# The Chaos Game - part II

Posted 2 years ago
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| A couple of weeks ago I posted my first The Chaos Game post. This will be a continuation on that, exploring some new ideas. Please make sure to read the previous one first. And once you're finished with this post, read the continuation part III.

## Colors

The first thing I wanted to try after my previous post was coloring. Let's color each of the points based on the point it jumps towards to:

ClearAll[sequence]
sequence[n_,m_]:=RandomChoice[Range[n],m]
Table[
circlepoints=N@CirclePoints[n];
seq=sequence[n,50000];
pts=Rest[FoldList[(#1+circlepoints[[#2]])/2&,RandomChoice[circlepoints],seq]];
plotdata=Transpose[{pts,seq}];
plotdata=SortBy[GatherBy[plotdata,Last],#[[1,2]]&];
plotdata=plotdata[[All,All,1]];
colors=ColorData/@Range[n];
Rasterize[Graphics[{PointSize[0.001],Riffle[colors,Point/@plotdata],FaceForm[],EdgeForm[Black],RegularPolygon[n],PointSize[0.01],Riffle[colors,Point/@circlepoints]},ImageSize->{400,400},PlotRange->1.1],"Image",ImageSize->{400,400},RasterSize->{400,400}]
,
{n,3,8}
] // Partition[#,3]& // ImageAssemble This explains why the regular triangle and the square have such an unique behavior; it does not 'blend'. To be more precise: the triangle only excludes spaces, and the square exactly covers the plane again. For higher order regular polygons you see that there is overlap and that creates high and low density regions creating a bunch of patterns.

For the case of restricted jumping, like we did last time, we can also do the coloring, here the modified code:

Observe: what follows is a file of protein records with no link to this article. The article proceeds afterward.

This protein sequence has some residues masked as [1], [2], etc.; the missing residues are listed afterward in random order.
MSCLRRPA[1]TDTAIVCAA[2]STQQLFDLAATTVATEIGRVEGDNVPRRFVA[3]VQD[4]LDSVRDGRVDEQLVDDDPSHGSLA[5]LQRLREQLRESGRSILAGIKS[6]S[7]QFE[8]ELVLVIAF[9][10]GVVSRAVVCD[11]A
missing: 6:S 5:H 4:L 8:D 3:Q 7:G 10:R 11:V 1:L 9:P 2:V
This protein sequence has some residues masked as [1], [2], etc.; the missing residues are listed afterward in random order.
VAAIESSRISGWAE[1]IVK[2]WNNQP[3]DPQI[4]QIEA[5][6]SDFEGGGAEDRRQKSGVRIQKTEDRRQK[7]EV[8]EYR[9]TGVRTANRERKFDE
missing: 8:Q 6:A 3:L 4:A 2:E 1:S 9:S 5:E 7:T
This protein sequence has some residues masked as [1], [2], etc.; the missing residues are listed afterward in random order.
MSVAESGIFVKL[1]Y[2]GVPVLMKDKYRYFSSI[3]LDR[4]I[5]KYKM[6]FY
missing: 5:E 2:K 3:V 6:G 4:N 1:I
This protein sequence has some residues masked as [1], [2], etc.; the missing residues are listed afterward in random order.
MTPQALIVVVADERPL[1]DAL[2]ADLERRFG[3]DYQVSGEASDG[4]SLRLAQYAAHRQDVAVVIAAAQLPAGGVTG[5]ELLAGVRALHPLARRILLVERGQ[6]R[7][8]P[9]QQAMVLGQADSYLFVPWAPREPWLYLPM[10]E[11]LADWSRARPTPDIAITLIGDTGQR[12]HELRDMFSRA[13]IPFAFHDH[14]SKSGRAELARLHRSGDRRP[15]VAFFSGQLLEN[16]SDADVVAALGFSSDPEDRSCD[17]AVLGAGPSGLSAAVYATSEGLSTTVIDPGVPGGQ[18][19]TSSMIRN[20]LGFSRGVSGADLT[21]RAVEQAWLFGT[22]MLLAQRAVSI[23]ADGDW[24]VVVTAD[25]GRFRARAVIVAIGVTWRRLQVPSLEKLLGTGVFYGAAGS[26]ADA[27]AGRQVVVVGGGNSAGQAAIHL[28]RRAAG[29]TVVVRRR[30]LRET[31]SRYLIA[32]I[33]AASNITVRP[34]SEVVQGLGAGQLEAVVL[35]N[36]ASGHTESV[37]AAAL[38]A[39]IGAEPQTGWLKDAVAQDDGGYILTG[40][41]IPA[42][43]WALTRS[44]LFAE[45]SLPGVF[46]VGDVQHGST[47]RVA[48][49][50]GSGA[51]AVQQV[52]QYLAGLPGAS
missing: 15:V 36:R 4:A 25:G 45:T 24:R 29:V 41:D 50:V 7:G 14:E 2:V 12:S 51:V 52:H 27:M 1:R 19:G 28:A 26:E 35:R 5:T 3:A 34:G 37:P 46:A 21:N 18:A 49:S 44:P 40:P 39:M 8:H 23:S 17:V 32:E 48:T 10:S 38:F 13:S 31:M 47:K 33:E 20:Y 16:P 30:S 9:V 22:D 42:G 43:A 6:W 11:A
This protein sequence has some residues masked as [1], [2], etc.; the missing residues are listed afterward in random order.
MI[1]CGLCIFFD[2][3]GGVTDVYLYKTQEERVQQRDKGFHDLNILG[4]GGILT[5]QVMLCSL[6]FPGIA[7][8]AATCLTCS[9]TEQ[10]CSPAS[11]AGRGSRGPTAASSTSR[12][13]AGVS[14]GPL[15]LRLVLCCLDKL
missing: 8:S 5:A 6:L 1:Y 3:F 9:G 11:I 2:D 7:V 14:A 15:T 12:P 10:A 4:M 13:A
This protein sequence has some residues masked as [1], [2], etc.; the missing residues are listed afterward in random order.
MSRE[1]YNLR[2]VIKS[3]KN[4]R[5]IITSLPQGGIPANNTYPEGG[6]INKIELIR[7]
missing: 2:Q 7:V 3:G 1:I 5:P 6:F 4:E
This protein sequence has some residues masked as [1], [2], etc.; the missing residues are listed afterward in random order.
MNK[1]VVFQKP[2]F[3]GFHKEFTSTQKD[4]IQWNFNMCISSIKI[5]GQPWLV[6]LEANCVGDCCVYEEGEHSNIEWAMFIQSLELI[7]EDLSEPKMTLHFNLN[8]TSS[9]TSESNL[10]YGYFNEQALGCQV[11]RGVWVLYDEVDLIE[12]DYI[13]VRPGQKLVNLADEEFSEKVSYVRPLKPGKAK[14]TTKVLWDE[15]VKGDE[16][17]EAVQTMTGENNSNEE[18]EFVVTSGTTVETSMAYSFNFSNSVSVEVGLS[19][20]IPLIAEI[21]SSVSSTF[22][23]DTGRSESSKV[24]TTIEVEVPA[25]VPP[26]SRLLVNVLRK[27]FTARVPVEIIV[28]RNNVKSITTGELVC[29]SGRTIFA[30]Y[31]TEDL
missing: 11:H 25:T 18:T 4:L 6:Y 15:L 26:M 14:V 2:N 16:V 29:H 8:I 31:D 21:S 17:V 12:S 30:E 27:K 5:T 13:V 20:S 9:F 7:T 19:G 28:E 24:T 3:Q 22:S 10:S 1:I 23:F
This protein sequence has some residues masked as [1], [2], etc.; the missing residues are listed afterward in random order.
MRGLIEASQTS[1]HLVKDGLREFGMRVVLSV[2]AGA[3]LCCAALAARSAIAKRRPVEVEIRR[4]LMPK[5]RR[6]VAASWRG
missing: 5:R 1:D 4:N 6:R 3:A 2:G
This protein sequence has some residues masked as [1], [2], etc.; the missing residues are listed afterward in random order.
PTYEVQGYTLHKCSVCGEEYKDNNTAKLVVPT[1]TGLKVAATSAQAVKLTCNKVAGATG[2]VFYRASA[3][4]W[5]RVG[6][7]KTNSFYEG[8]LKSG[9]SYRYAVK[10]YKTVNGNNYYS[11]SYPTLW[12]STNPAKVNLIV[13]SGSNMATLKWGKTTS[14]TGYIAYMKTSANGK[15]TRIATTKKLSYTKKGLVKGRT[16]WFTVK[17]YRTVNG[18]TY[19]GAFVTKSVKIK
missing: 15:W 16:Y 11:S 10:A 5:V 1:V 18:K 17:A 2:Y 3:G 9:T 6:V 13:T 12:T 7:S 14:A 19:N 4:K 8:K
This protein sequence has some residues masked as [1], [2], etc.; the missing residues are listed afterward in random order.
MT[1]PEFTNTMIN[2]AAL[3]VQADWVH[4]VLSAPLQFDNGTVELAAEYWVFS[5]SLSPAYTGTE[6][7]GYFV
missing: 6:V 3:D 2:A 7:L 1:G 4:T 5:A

ClearAll[CreateSequence,CreateSequenceImage]
CreateSequence[n_,steps_,choices_]:=Mod[Accumulate[RandomChoice[choices,steps-1]~Prepend~1],n,1]
CreateSequenceImage[n_,m_,choices_]:=Module[{seq,circlepoints,pts,plotdata,colors},
seq=CreateSequence[n,m,choices];
circlepoints=N@CirclePoints[n];
pts=Rest@FoldList[(#1+circlepoints[[#2]])/2&,First[circlepoints],seq];
plotdata=Transpose[{pts,seq}];
plotdata=SortBy[GatherBy[plotdata,Last],#[[1,2]]&];
plotdata=plotdata[[All,All,1]];
colors=ColorData/@Range[n];
Rasterize[Graphics[{FaceForm[],EdgeForm[Black],RegularPolygon[n],PointSize[0.001],Riffle[colors,Point/@plotdata],PointSize[0.03],Riffle[colors,Point/@circlepoints]},ImageSize->300,PlotRange->1.1],"Image",RasterSize->{300,300}]
]


Let's have a look at all the possible jumping-subsets for hexagons:

Grid[Join @@@
Partition[{#, CreateSequenceImage[6, 10^4, #]} & /@
Subsets[Range, {1, \[Infinity]}], UpTo], Frame -> All] Some really nice patterns are now created!

## Fractional jumping

Up to now we have always jumped half-way, let's change that, and see what happens. I will introduce alpha the factor that we jump. Historically we always have set that to 0.5 (half-way). In my definition 0 means not moving, and 1 going all the way to the next point. The code can be easily modified:

ClearAll[sequence]
sequence[n_,m_]:=RandomChoice[Range[n],m]
FactorJump[n_,m_,\[Alpha]_]:=Module[{circlepoints,seq,pts,counts,img,bg},
circlepoints=N@CirclePoints[n];
seq=sequence[n,m];
pts=FoldList[(1-\[Alpha])#1+\[Alpha] circlepoints[[#2]]&,First[circlepoints],seq];
counts=Transpose@BinCounts[pts,{-1.1,1.1,0.005},{-1.1,1.1,0.005}];
counts=Reverse[counts];
img=Image[1-counts/Max[counts]];
bg=Graphics[Graphics[{FaceForm[],EdgeForm[Black],RegularPolygon[n],Text[NumberForm[\[Alpha],{\[Infinity],2}],{0,1.05}]},ImageSize->500,PlotRange->1.1]];